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digitalmars.D - Extended Double bytesize/alignment

I looked up the size and alignment of the
"long double" (IEEE 754 Extended Double),
at least if you count the default ABIs ?
(it is usually overridable at your peril)

It tends to vary a lot between CPU and OS...

Here is the table:

C "long double" / D "real"

PPC (64-bit FP registers)

                           Size    Align
Mac OS X                    8     4/8
Linux PPC                   8     4/8
Linux PPC64*                8       8
IBM AIX "Double-Double"*   16      16

X86 (80-bit FP registers)

Windows                    10       2
Linux X86                  12       4
Linux X86_64               16      16

SPARC (64-bit FP registers)

"libcx" library (slow)     16      16
2 hardware regs (fast)     16      16

Note that both standard X86 and standard PPC
system ABIs put these "extended doubles" at
sub-optimal alignments, due to compatibility.
(the 32-bit ABIs, that is, not the 64-bit ABI)

(Both the Pentium and above and the PowerPC G3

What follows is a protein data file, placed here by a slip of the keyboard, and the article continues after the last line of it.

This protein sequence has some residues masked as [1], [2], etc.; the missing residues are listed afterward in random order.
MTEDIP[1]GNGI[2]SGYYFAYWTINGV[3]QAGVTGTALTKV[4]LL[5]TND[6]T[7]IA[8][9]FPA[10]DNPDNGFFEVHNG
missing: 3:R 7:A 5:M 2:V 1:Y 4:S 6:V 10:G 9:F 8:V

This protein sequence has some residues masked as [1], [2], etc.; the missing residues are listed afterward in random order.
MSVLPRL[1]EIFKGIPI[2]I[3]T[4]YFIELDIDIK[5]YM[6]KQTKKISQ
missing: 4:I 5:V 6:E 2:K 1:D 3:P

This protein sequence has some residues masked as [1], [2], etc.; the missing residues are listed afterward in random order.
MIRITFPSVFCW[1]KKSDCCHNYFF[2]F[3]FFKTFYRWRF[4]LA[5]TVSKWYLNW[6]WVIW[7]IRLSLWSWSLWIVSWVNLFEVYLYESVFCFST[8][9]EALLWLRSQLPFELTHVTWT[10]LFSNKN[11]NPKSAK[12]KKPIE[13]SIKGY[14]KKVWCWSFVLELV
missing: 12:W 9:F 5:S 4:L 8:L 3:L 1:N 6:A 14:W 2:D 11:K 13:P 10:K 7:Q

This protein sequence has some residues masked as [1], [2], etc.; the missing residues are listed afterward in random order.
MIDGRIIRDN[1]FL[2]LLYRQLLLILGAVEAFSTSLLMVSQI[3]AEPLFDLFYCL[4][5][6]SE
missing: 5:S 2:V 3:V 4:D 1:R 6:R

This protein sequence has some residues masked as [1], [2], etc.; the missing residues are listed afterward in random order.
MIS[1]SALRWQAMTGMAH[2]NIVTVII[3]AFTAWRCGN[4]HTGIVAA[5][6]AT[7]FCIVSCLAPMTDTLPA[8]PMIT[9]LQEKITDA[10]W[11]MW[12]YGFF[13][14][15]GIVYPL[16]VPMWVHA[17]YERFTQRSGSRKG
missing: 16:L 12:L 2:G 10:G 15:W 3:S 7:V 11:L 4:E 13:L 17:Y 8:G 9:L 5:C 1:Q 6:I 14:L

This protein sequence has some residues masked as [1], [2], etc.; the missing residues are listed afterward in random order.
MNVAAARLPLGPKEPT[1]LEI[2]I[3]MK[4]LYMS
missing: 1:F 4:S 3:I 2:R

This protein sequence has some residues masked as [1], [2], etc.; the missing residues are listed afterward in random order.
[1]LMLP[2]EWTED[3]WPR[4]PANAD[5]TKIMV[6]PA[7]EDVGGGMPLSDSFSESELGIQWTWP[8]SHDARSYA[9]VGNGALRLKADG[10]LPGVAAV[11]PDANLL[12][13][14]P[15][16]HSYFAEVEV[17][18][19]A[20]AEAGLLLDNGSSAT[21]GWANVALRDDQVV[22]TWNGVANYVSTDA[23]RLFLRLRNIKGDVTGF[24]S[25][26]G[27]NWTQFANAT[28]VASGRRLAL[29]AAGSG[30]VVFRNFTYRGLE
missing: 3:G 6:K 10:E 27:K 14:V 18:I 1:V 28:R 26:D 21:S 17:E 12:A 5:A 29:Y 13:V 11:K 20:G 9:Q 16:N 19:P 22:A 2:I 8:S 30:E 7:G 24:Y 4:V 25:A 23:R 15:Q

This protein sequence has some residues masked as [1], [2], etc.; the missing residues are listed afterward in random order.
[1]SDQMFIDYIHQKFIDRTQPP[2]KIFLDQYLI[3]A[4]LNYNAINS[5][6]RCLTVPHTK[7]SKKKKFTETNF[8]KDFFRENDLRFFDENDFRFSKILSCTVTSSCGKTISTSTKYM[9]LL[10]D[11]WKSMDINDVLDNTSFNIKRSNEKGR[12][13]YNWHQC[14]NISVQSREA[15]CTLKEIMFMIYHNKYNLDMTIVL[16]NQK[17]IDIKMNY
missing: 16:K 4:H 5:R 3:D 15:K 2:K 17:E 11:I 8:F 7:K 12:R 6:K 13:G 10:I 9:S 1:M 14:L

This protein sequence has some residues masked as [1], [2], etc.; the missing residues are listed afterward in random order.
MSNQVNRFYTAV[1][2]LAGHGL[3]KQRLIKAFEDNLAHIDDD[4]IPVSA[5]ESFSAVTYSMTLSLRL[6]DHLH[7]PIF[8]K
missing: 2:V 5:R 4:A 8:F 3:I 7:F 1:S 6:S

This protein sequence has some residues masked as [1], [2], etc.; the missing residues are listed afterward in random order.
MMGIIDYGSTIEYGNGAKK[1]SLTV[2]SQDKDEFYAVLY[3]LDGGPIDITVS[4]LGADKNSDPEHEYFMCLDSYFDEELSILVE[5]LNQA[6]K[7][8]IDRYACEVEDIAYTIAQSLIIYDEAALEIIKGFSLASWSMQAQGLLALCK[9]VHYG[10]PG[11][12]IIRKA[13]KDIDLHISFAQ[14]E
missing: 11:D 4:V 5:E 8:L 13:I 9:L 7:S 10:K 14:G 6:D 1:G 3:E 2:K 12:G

and above, prefers that their 80-bit / 64-bit
registers are stored at "bigger" boundaries:
i.e. 128-bit and 64-bit aligned, respectively)

Neither implementation has a "real" 16-byte FP,
the X86 just stores a 80-bit with 0-padding and
the PPC uses 2 doubles with different magnitudes.
(does *not* follow the IEEE 754 Standard, AFAIK)

I don't have any SPARC, but I read that using
128-bit long doubles can be like 10 times slower...
(if they are being implemented in a software lib)
So they also look unusable for D's "real" type ?

Might as well wait until we get real Quad "FPUs"...
(before trying to support a 128-bit floating point)


* PS.
   PPC64 ABI v1.4.1 uses 32-bit long, 64-bit double
   and 64-bit long double, ABI v1.7.1 uses a 64-bit
   long, 64-bit double and 128-bit "AIX" long double.
   See http://www.linuxbase.org/spec/ELF/ppc64/
Apr 04 2005